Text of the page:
biscuits, britain, british, coookies, easy, egg free, eggless, golden syrup, hobnobs, homemade, honey, mcvitie's, oats, Recipe, uk, vegan,

To all my dear readers, friends, family, and acquaintances,


Out with the old and in with the new: may you be happy the whole year through. 
Happy New Year!

Bibi

    Apr 16, 2018

    Tips & Tools: How to Make Perfect Fluffy Rice

    absorption, Asian, cook, easy, fluffy, grain, Indian, long, make, method, perfect, Recipe, rice, simple, vegan, vegetarian, white,

    We eat rice every day, twice a day. Before I moved to South Asia I had rarely cooked rice. I had never even used a rice cooker! Googling the subject of cooking rice only revealed numerous methods with less than perfect results. So I emailed my Chinese-American university pal Eileen as to how to properly cook rice. I quickly learned that western methods of cooking rice were overly complicated and prone to failure.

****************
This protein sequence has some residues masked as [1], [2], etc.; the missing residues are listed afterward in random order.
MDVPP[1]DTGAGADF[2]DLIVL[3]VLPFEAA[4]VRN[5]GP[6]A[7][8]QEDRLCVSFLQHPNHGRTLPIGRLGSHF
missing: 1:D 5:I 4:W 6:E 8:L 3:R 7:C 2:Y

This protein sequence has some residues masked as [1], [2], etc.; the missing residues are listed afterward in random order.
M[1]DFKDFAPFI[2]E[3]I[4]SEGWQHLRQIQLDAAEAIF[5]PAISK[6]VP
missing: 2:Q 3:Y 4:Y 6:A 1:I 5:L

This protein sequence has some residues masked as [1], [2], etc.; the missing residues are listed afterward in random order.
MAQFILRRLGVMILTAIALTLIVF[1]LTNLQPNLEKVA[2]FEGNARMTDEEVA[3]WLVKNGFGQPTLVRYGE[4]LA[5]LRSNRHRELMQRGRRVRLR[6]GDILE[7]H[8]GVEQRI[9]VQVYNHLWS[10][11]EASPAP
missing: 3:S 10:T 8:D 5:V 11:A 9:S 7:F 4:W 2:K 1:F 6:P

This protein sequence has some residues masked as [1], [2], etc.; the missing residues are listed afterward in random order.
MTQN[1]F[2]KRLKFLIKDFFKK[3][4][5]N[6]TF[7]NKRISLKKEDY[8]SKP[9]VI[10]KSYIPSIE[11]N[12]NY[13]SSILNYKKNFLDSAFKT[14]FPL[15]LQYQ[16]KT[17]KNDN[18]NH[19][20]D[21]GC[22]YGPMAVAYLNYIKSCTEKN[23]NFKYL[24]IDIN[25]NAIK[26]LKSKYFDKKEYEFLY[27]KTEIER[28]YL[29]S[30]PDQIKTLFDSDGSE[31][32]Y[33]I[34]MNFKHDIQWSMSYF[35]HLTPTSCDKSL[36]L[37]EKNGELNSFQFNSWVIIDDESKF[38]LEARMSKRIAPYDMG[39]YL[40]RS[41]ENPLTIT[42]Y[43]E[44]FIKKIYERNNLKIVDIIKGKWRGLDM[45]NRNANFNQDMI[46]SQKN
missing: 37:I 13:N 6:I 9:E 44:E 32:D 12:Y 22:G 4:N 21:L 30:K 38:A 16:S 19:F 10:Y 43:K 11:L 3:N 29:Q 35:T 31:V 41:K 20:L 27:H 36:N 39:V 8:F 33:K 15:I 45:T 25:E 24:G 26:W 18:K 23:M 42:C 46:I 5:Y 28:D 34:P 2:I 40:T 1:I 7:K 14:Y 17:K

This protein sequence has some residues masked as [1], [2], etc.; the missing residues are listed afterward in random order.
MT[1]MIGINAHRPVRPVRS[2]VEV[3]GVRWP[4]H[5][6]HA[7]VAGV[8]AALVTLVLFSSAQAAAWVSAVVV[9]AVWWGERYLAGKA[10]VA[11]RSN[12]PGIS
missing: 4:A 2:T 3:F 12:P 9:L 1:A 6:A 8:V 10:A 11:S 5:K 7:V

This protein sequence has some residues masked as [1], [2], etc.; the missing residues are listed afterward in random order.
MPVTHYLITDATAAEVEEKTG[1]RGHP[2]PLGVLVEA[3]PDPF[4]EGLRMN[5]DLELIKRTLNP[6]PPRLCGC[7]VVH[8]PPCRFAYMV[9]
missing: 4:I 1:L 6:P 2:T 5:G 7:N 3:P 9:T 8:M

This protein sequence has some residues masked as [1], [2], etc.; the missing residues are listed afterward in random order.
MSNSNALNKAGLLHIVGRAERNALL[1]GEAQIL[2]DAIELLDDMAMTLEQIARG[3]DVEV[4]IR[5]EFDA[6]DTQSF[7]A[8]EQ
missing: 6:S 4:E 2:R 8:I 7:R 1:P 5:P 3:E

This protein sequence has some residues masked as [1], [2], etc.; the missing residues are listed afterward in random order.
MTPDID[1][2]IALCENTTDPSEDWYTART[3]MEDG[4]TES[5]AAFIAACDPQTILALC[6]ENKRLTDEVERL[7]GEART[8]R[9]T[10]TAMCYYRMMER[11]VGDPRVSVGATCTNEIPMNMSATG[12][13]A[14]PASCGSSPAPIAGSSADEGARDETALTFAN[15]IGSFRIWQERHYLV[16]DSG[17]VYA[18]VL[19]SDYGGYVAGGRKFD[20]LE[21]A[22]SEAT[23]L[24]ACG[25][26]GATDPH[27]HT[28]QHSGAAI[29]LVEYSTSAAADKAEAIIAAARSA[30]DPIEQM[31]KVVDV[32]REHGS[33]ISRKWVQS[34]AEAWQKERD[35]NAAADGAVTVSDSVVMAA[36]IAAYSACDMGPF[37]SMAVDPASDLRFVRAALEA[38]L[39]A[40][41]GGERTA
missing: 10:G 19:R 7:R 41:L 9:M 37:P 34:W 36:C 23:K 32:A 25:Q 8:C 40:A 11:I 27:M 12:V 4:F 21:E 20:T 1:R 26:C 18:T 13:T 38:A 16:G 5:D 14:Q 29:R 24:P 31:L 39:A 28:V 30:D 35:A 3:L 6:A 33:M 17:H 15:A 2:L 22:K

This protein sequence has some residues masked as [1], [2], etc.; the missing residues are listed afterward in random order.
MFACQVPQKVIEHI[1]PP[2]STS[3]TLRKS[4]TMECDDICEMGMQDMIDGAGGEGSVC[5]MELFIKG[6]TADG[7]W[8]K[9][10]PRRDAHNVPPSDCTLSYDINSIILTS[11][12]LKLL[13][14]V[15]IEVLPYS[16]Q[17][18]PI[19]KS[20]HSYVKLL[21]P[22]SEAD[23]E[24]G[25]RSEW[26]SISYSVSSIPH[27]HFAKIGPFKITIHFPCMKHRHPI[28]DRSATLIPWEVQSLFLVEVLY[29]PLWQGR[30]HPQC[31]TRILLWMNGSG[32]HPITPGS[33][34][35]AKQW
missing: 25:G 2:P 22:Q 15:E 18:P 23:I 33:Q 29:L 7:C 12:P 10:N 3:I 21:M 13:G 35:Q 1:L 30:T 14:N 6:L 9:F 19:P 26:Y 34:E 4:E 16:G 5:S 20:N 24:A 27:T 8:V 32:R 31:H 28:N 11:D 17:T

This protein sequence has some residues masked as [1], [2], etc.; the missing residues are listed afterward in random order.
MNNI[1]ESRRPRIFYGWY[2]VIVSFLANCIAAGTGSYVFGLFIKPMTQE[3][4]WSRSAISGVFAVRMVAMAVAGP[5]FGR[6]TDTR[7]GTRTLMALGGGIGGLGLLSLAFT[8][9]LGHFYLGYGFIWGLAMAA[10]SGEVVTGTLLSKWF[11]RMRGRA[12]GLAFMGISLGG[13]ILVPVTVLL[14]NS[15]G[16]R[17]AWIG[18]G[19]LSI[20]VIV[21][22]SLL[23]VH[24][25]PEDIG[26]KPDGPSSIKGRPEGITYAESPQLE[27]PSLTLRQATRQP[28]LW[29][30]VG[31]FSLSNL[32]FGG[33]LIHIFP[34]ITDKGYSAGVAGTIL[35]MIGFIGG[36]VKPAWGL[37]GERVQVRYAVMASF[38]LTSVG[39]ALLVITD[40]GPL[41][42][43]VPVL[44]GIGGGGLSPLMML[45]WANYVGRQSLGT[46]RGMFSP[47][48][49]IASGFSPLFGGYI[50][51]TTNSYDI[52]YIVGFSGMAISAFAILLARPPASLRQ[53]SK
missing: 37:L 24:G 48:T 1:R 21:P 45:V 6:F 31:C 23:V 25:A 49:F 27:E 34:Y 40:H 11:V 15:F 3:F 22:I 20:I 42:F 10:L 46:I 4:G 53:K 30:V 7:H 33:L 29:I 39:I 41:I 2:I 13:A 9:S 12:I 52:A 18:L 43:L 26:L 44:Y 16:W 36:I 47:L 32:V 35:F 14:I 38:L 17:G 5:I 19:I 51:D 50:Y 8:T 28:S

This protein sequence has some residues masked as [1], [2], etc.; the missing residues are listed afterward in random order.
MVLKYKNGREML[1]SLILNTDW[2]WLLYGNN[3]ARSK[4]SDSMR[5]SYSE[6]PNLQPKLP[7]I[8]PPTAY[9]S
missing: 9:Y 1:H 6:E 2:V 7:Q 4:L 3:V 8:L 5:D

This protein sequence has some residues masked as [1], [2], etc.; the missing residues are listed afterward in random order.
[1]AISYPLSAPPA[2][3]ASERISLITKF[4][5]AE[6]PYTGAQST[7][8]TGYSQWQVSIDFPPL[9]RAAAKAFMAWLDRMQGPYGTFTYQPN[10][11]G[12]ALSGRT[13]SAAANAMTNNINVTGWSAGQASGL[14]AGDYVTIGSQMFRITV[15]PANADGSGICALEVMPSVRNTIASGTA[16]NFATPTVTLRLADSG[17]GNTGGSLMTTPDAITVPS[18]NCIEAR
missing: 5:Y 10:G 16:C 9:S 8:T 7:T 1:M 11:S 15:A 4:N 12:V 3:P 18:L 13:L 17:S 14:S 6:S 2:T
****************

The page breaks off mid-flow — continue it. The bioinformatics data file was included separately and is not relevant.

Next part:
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    The first thing my friend recommended was to buy a rice cooker. Well, we had a rice cooker but it had no instructions and we rarely had electricity to even run the thing back then. Now that we have 20 hours of electricity a day I can concur that a rice cooker is one of the most cost-effective gadgets ever. If you cook rice on a regular basis you definitely need a rice cooker. It is the easiest and most time-saving appliance ever, just set it and forget it!

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    This is the kind of rice we eat every day!

    The technique my friend Eileen taught me to cook rice is the absorption method. This is the most common way to cook rice in Asia. Rather than drowning the rice in water and hoping for the best, one adds only as much as the rice needs to cook, and waits for it to absorb while cooking. -It is the simplest way to cook rice and I have found it gives the most reliable results. The method you use to cook rice also depends on the variety of rice you are using. Indians tend to use long-grain rice and use techniques to create separate grains that remain perfectly intact. The Chinese use starchier medium-grain varieties so that the rice sticks together, making it easier to pick up with chopsticks. I have cooked both a local short-grain pearl rice and long-grain Basmati rice with this absorption method with excellent results for the past 10 years!
    absorption, Asian, cook, easy, fluffy, grain, Indian, long, make, method, perfect, Recipe, rice, simple, vegan, vegetarian, white,